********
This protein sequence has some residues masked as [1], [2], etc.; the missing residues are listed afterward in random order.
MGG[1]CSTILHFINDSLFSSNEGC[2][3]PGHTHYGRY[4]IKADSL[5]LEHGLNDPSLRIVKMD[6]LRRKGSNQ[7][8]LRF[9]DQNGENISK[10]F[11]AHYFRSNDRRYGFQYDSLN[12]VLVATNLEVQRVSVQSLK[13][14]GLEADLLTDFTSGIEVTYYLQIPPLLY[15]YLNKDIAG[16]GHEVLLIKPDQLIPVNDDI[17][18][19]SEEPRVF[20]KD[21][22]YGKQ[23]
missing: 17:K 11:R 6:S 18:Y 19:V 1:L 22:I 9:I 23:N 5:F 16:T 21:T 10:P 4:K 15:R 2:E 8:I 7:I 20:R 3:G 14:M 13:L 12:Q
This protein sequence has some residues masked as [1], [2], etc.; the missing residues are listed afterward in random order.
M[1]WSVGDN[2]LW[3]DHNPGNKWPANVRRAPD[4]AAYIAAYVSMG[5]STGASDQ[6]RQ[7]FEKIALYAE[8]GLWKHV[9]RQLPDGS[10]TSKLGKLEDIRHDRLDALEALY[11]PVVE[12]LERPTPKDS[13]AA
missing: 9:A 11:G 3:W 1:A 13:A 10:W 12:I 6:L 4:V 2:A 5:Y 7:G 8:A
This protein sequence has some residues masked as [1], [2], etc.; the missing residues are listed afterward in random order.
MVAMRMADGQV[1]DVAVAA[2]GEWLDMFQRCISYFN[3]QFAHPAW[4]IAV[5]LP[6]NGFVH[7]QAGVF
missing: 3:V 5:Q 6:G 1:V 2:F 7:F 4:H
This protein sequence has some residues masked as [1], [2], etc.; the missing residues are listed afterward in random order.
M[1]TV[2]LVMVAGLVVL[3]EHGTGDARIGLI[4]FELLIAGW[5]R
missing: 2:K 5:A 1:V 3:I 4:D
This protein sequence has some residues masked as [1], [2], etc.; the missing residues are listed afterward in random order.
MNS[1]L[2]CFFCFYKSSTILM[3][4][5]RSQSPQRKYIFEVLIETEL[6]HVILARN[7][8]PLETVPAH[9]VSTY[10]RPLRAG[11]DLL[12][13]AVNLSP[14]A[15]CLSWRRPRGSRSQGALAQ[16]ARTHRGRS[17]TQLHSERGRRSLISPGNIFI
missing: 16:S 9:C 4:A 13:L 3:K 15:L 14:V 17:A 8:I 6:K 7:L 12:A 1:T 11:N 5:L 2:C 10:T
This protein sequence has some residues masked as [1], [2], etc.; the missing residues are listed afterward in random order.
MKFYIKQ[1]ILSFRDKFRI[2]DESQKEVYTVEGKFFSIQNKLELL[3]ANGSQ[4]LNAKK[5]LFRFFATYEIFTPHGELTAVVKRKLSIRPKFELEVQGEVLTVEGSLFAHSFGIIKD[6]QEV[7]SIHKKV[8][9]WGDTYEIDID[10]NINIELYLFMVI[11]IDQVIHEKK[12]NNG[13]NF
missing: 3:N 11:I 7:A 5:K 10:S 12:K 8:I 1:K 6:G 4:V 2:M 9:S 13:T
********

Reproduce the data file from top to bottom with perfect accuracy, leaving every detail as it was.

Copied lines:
This protein sequence has some residues masked as [1], [2], etc.; the missing residues are listed afterward in random order.
MGG[1]CSTILHFINDSLFSSNEGC[2][3]PGHTHYGRY[4]IKADSL[5]LEHGLNDPSLRIVKMD[6]LRRKGSNQ[7][8]LRF[9]DQNGENISK[10]F[11]AHYFRSNDRRYGFQYDSLN[12]VLVATNLEVQRVSVQSLK[13][14]GLEADLLTDFTSGIEVTYYLQIPPLLY[15]YLNKDIAG[16]GHEVLLIKPDQLIPVNDDI[17][18][19]SEEPRVF[20]KD[21][22]YGKQ[23]
missing: 17:K 11:R 6:S 18:Y 19:V 1:L 22:I 9:I 23:N 5:F 16:T 21:T 10:P 4:K 15:R 2:E 8:I 7:I 20:R 3:G 14:M 13:L 12:Q
This protein sequence has some residues masked as [1], [2], etc.; the missing residues are listed afterward in random order.
M[1]WSVGDN[2]LW[3]DHNPGNKWPANVRRAPD[4]AAYIAAYVSMG[5]STGASDQ[6]RQ[7]FEKIALYAE[8]GLWKHV[9]RQLPDGS[10]TSKLGKLEDIRHDRLDALEALY[11]PVVE[12]LERPTPKDS[13]AA
missing: 9:A 11:G 3:W 1:A 13:A 10:W 12:I 6:L 4:V 2:A 5:Y 7:G 8:A
This protein sequence has some residues masked as [1], [2], etc.; the missing residues are listed afterward in random order.
MVAMRMADGQV[1]DVAVAA[2]GEWLDMFQRCISYFN[3]QFAHPAW[4]IAV[5]LP[6]NGFVH[7]QAGVF
missing: 3:V 5:Q 6:G 1:V 2:F 7:F 4:H
This protein sequence has some residues masked as [1], [2], etc.; the missing residues are listed afterward in random order.
M[1]TV[2]LVMVAGLVVL[3]EHGTGDARIGLI[4]FELLIAGW[5]R
missing: 2:K 5:A 1:V 3:I 4:D
This protein sequence has some residues masked as [1], [2], etc.; the missing residues are listed afterward in random order.
MNS[1]L[2]CFFCFYKSSTILM[3][4][5]RSQSPQRKYIFEVLIETEL[6]HVILARN[7][8]PLETVPAH[9]VSTY[10]RPLRAG[11]DLL[12][13]AVNLSP[14]A[15]CLSWRRPRGSRSQGALAQ[16]ARTHRGRS[17]TQLHSERGRRSLISPGNIFI
missing: 16:S 9:C 4:A 13:L 3:K 15:L 14:V 17:A 8:I 6:K 7:L 12:A 1:T 11:N 5:L 2:C 10:T
This protein sequence has some residues masked as [1], [2], etc.; the missing residues are listed afterward in random order.
MKFYIKQ[1]ILSFRDKFRI[2]DESQKEVYTVEGKFFSIQNKLELL[3]ANGSQ[4]LNAKK[5]LFRFFATYEIFTPHGELTAVVKRKLSIRPKFELEVQGEVLTVEGSLFAHSFGIIKD[6]QEV[7]SIHKKV[8][9]WGDTYEIDID[10]NINIELYLFMVI[11]IDQVIHEKK[12]NNG[13]NF
missing: 3:N 11:I 7:A 5:K 10:S 12:K 8:I 1:K 6:G 4:V 2:M 9:S 13:T